Chicken Fried Vogue

For 15 years and most of her adult life, Bubblez lived in the suburbs of a major metropolitan city. She enjoyed taking her children to museums, parks, and dates at Starbucks. Then Bubblez moved to the country and her En Vogue attitude got chicken fried. Her yard is a park where the neighbor's rooster won't stop crowing, Starbucks is almost an hour away, and her large collection of fancy shoes is worthless. But, living in the acres of green has presented more opportunities for living "green" as Bubblez travels the path toward self-sufficiency (and bitches ((and prays)) along the way).

Friday, November 2, 2012

Homeschooling Part 1: Our Story

It's great to live in a country where parents have choices regarding their child's education.

At age 5, Teenie had begun in private school and life was rolling along. She was ahead of her class with her reading and writing, and was a rule follower, like her daddy. She was quiet and good and got overlooked by the teacher who had more problematic students to deal with. She was failing math.

One day during the summer following her first grade year, I decided to ask her the sum of 3 and 4. She didn't know. She had fooled her teachers by quietly counting out the answers to every math problem that came her way for an entire year, putting her a full year behind.

Shel and I had to make a decision. It was too late to try to get her into another private school, and the public schools in that area worried us. We had good friends with children similar in age to ours who were homeschooling. I started asking questions. Soon, we learned that Teenie's best friend at the private school had been pulled out in favor of homeschooling. Our sweet seven year old daughter looked at us and asked, "why don't we homeschool?" So, we gave it a shot. By the end of second grade, we had done two years worth of math along with all of her other subjects, at home, and she was all caught up.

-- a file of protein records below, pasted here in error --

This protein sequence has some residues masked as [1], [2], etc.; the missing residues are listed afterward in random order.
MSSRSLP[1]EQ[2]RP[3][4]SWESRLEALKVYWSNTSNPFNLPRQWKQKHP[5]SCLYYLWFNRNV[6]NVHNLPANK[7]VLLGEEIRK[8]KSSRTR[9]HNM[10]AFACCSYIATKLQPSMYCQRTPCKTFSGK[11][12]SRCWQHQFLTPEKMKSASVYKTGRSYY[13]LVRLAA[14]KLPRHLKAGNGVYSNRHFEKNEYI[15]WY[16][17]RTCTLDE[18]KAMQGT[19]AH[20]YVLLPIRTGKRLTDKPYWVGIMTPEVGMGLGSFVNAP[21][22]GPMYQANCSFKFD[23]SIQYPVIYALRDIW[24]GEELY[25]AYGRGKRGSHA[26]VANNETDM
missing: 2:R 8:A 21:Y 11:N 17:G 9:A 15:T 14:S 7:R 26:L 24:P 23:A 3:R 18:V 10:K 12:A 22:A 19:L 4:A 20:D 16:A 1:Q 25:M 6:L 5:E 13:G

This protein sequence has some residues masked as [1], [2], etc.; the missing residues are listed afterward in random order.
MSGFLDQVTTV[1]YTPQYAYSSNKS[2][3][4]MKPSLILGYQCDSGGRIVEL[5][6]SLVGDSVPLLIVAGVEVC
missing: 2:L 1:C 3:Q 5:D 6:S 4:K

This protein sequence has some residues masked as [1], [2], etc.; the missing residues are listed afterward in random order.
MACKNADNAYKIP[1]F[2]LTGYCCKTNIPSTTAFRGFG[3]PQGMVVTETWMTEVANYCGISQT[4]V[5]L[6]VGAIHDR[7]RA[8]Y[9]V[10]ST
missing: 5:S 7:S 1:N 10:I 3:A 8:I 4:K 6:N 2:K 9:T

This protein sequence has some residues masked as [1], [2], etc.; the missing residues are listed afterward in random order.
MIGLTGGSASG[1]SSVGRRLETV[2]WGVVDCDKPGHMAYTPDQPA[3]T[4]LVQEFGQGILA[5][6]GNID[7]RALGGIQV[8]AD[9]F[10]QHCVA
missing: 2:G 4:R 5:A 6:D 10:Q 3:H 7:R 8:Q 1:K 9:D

When it was time for Nik to start school, we applied to another private school in the area. This place had a pre-school program for Moo, too, so it seemed perfect. Teenie was doing well at home, so we decided that we'd let the boys go for a year and see how it went.

If you haven't been following me long or if you just haven't picked up on it by now, Nik is smart. Really smart. While the other kindergarteners were learning to read, Nik was sitting at home with Magic Tree House. He wasn't just good at reading, either. He was good at every subject. His teacher praised him for his profound questions and puzzled over his inability to pay attention. It's hard to focus when someone is telling you things you already know. We attributed most of his knowledge to the fact that he had more or less been in school with his older sister the previous year, and seeing as he wasn't socially ready to be in a grade level with older kids, Nik was also brought home.

Moo hated pre-school. He hated sitting still. He hated listening to lessons. He hated doing "stupid" art projects and singing "stupid" songs. Seriously, what kid hates pre-school? My kid.